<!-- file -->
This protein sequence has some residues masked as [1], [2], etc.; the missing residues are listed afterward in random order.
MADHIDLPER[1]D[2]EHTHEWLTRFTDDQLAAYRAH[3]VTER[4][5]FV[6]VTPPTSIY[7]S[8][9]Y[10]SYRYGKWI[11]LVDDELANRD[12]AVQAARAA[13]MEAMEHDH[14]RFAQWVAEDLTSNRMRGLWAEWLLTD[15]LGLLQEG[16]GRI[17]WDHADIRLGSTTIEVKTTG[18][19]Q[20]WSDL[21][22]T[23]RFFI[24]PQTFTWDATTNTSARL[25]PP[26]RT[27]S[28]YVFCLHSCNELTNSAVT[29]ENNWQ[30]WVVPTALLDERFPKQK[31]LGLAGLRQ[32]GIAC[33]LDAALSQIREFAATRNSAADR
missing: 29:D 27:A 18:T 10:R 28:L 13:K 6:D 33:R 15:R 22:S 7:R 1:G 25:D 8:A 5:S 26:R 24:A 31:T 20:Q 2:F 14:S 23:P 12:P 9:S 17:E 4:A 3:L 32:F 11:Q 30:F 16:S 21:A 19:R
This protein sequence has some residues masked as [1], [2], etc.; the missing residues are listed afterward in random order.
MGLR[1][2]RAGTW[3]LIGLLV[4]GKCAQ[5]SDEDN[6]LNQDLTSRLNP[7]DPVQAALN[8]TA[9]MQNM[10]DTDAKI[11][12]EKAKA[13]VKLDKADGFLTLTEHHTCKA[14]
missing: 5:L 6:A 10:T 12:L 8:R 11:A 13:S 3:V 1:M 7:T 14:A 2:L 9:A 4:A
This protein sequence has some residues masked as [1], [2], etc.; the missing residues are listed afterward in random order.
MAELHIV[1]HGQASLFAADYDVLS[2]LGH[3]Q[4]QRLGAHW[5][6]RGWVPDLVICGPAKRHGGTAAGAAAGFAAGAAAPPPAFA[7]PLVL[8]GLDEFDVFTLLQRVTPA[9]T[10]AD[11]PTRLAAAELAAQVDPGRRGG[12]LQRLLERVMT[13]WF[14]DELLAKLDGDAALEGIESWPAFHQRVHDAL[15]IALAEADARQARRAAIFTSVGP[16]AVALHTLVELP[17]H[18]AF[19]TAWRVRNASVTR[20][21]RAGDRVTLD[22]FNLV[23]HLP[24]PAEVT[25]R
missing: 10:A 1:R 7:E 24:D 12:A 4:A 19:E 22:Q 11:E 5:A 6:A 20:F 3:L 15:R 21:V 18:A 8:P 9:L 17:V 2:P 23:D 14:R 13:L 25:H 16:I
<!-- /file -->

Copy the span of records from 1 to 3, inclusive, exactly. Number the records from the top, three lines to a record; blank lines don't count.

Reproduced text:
This protein sequence has some residues masked as [1], [2], etc.; the missing residues are listed afterward in random order.
MADHIDLPER[1]D[2]EHTHEWLTRFTDDQLAAYRAH[3]VTER[4][5]FV[6]VTPPTSIY[7]S[8][9]Y[10]SYRYGKWI[11]LVDDELANRD[12]AVQAARAA[13]MEAMEHDH[14]RFAQWVAEDLTSNRMRGLWAEWLLTD[15]LGLLQEG[16]GRI[17]WDHADIRLGSTTIEVKTTG[18][19]Q[20]WSDL[21][22]T[23]RFFI[24]PQTFTWDATTNTSARL[25]PP[26]RT[27]S[28]YVFCLHSCNELTNSAVT[29]ENNWQ[30]WVVPTALLDERFPKQK[31]LGLAGLRQ[32]GIAC[33]LDAALSQIREFAATRNSAADR
missing: 29:D 27:A 18:T 10:R 28:L 13:K 6:D 33:R 15:R 22:S 7:R 1:G 25:D 8:A 5:S 26:R 24:A 31:T 20:Q 2:F 14:S 23:P 12:P 9:S 17:E 4:A 3:L 32:F 11:Q 30:F 16:S 21:A 19:R
This protein sequence has some residues masked as [1], [2], etc.; the missing residues are listed afterward in random order.
MGLR[1][2]RAGTW[3]LIGLLV[4]GKCAQ[5]SDEDN[6]LNQDLTSRLNP[7]DPVQAALN[8]TA[9]MQNM[10]DTDAKI[11][12]EKAKA[13]VKLDKADGFLTLTEHHTCKA[14]
missing: 5:L 6:A 10:T 12:L 8:R 11:A 13:S 3:V 1:M 7:T 14:A 2:L 9:A 4:A
This protein sequence has some residues masked as [1], [2], etc.; the missing residues are listed afterward in random order.
MAELHIV[1]HGQASLFAADYDVLS[2]LGH[3]Q[4]QRLGAHW[5][6]RGWVPDLVICGPAKRHGGTAAGAAAGFAAGAAAPPPAFA[7]PLVL[8]GLDEFDVFTLLQRVTPA[9]T[10]AD[11]PTRLAAAELAAQVDPGRRGG[12]LQRLLERVMT[13]WF[14]DELLAKLDGDAALEGIESWPAFHQRVHDAL[15]IALAEADARQARRAAIFTSVGP[16]AVALHTLVELP[17]H[18]AF[19]TAWRVRNASVTR[20][21]RAGDRVTLD[22]FNLV[23]HLP[24]PAEVT[25]R
missing: 10:A 1:R 7:E 24:D 12:A 4:A 19:E 22:Q 11:E 5:A 6:A 20:F 3:L 15:R 21:V 18:A 8:P 9:L 17:V 2:P 23:D 14:R 13:L 25:H 16:I